trials the vanguard reached the Station Hotel at Inverness with the punctuality of a train. Half-drowned and tired of the weather, the men had luncheon and started on on the last section of the day’s run. It was no ordinary run of 89 miles between breakfast and luncheon, as it entailed climbing two mountain, passes, many other severe hills, encountering heavy rain and strong head wind, and roads of the worst possible description. All through luncheon time as the men came in one by one it poured in torrents, and so bad were the weather conditions that the men were told they need not adhere strictly to minimum time during the afternoon section, and had extra time to clean their machines on their arrival—a pronouncement which afforded them no small amount of comfort. Just as the first batch of riders was leaving the Highland capital Miss Hind arrived, loudly cheered by the other competitors and onlookers…Naturally, a good many people have been in trouble. Milnes (3½hp P&M) had his tank filled up with water instead of petrol. It appears a car driver had been replenishing his radiator from a petrol can filled with water, and a garage man had taken this up by mistake and had poured it into Milnes’s tank, with the result that he was three-quarters of an hour discovering the trouble and remedying it. Outwin (3½hp Triumph) had several falls through the greasy condition of the roads, and had his magneto down. Barnwell (3½hp Rex) had the low speed out of action, and his luggage carrier broken. Weatherhilt (3½hp Zenette) wired from Carrbridge that his coil was shorting internally, and he was thought to have retired. Randle had a puncture, and had almost entirely worn away the teeth of the sprockets of his tricar owing to grit from the muddy roads…Dr Mayo (5hp Vindec) was misdirected, ran short of petrol, and had to push two miles…Miss Hind (5hp Rex) arrived at about ten minutes to nine. She had had the carburetter on fire, which had given much trouble…Unfortunately, a north-westerly gale blew down the route with considerable force, rendering the climb over the Ord, 747ft above the sea, exceedingly trying. All the competitors were stopped on the summit and sent, after a short delay, to Berriedale, four miles further on, this section having to be covered without dismounting, so that the hill could be climbed under ordinary touring conditions. Those who stopped and restarted during this part of the journey were ineligible to compete for the special prize offered for the best ascent of the hill…After lunch at Meredith’s Hotel, Wick, the competitors proceeded to Keiss, six miles from John-o’-Groat’s. From this point Mr Levick’s 40hp Napier led the procession at about 18mph to John-o’-Groat’s House. On the way Clark (2¾hp Leader-Douglas) was discovered with a broken steering tube. It was exceedingly hard lines to fail to finish so near the end of the journey. Leaving the Huna Road at Wart Hill, the men were led over a rather poorly surfaced road to John-o’-Groat’s House, and there finished what had been a most arduous but very successful trial. The total number of starters was 58. Of these, 48 finished; 37 gained gold medals, five silver medals, six bronze medals.” Gold medalists included Vindec boss Billy Wells; P&M boss Richard Moore; Martin Geiger, who had been shot at during the 1907 Six-Day Trial; J Marshall, who was runner-up in the 1907 TT; TK Hastings, vice-president of the American Federation of Motor Cyclists and an award winner in the 1907 Six-Day Trial; and Captain Sir Robert Keith Arbuthnot, KCB MVO, who was a member of the MCC and captain of the brand new battleship HMS Nelson (he kept his bike in his day cabin). Freddie Barnes, who designed his Zenith’s revolutionary Gradua gear, won a silver. And Muriel Hind, who deserved a medal for pressing on against all the odds, won a bronze. The figures reflected the improvements made since the previous End-to-End run: Triumph, 20 started, 20 finished, winning 19 Gold medals and 1 Bronze; Rex, 8/9, 5 Gold, 1 Silver, 2 Bronze; Vindec, 5/5, 3G 2S; NSU, 2/2, 2G; P&M, 2/2, 2G; Matchless, 2/2, 2G; FN 2/2 1G, 1B.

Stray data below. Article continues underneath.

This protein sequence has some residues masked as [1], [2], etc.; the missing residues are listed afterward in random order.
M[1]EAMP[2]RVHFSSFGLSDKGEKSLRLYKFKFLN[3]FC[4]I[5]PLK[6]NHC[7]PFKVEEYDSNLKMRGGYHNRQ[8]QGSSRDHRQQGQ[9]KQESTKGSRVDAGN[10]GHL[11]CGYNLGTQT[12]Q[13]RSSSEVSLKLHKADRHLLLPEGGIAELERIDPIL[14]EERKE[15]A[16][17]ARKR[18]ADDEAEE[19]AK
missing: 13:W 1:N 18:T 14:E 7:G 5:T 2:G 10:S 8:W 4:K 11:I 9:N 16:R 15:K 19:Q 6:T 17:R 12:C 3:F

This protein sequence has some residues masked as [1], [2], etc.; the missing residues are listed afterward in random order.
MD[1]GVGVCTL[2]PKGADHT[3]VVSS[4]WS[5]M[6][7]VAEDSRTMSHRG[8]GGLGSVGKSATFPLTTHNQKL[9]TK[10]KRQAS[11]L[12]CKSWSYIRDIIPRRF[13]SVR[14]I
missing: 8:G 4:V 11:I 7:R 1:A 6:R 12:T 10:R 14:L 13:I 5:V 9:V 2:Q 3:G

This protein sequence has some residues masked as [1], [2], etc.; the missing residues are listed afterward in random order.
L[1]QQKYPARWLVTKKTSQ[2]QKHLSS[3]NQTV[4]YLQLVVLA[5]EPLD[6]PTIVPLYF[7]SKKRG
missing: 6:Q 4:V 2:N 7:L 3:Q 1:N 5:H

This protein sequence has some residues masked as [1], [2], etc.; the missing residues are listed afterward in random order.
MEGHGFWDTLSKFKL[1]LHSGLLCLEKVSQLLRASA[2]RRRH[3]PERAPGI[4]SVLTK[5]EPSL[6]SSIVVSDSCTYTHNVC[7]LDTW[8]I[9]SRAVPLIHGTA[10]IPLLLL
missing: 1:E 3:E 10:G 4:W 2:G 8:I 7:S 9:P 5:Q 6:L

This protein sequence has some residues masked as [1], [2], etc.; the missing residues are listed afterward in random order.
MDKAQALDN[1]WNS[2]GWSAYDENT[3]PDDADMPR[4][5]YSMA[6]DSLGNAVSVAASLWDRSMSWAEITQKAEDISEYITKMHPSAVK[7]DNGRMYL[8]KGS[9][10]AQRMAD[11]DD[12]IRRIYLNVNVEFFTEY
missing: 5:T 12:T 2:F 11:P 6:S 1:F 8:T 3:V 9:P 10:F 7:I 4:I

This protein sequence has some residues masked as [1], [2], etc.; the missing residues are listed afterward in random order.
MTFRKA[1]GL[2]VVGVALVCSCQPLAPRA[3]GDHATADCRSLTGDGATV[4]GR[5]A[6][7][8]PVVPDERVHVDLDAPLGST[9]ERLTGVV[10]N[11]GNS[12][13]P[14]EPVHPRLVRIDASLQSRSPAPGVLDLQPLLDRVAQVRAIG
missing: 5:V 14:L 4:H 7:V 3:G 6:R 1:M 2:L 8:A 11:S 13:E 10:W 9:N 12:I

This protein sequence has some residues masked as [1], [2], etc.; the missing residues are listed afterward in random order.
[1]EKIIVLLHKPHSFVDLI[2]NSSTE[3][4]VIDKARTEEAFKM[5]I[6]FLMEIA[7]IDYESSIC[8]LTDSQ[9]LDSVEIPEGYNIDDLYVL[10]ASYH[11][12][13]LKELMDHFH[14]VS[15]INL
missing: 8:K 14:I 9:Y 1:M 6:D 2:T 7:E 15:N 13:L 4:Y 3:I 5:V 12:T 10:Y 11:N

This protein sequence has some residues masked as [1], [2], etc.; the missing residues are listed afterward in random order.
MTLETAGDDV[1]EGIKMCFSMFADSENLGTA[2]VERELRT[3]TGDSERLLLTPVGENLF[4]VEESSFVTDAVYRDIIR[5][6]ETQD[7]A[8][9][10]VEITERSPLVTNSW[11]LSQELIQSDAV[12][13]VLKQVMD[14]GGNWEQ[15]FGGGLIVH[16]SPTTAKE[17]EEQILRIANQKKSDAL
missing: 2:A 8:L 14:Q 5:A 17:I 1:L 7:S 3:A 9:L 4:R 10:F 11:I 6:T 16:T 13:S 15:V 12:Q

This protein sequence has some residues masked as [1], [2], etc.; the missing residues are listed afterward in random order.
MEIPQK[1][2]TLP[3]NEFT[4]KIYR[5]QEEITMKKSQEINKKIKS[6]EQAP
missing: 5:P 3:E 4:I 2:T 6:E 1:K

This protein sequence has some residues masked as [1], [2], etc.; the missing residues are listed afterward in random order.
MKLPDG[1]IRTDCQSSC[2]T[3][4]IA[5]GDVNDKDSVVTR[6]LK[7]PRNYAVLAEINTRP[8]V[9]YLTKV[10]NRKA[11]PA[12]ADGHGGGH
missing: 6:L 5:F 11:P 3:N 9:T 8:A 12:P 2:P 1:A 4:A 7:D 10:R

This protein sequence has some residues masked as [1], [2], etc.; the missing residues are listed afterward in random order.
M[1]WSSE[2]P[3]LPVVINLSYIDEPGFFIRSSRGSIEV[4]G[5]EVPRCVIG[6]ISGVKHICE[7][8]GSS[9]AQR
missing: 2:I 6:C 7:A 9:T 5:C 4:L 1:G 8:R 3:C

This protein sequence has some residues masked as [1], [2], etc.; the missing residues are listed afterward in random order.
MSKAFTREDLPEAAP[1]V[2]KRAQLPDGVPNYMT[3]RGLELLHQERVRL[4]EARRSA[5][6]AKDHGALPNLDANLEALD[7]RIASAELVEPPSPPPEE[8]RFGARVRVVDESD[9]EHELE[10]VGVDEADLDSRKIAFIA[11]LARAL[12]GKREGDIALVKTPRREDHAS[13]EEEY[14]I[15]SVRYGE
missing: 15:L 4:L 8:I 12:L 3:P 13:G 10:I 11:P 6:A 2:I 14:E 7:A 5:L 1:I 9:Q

The 48 finishers comprised 33 singles, 13 twins and two fours; 45 of them featured magneto ignition (43 Bosch, 2 Eismann). And The Motor Cycle’s correspondent reported: “HD Scale, who had not ridden a motor bicycle for a year, entered for the End-to-End, and tried to get a machine. Failing to get delivery after trying two different sources, he arrived at Penzance with clothing, spares, and everything save the one important factor, a mount. Happening to find a 3½hp Triumph which had been some weeks in stock in a shop in Penzance, he bought it on the spot, and brought it through the competition without losing a mark. Dr Adams, another Triumph rider, had but 100 miles’ experience, and he was quite as successful as Mr Scale. Nelson, who had spent 48 hours on the road at a stretch, and who arrived at John-o’-Groat’s when everyone was leaving, spent a happy day motor cycling in company with many others who had not had enough of their favourite pastime. Two years ago broken valves, broken valve lifters, choked jets, punctures, ruined sparking plugs, etc, were in daily evidence. The road was littered and strewn with feverish tinkerers. This year, up to the point I left the route, I did not hear of a broken valve, a choked jet, or a changed plug.” Although punctures were still a major problem on those flinty roads, strewn with horseshoe nails, help was at hand: “At Land’s End many competitors were seen injecting Miraculum, and it successfully sealed many a puncture during the trial. The collapsible tube screws on to the valve after the plunger has been removed, and the tube is then folded up from the bottom, pressing all the Miraculum into the tyre. This process takes about 20 minutes. The compound is then distributed all round the tube by kneading with the hands, the valve seat cleansed, and the plunger replaced. In the event of a gash, it does not make, patching difficult, as previous ‘sealing’ solutions have been known to.”
PS “A postcard from Mr TK Hastings, of New York, says ‘Best wishes from a ‘Pro’, my penalty for competing with the only sportsmen in the motor cycle world—my English friends.’” Because some of the ACU prizes had a cash value the Federation of American Motorcyclists immediately banned Hastings from competing in any future US events as an ‘amateur’.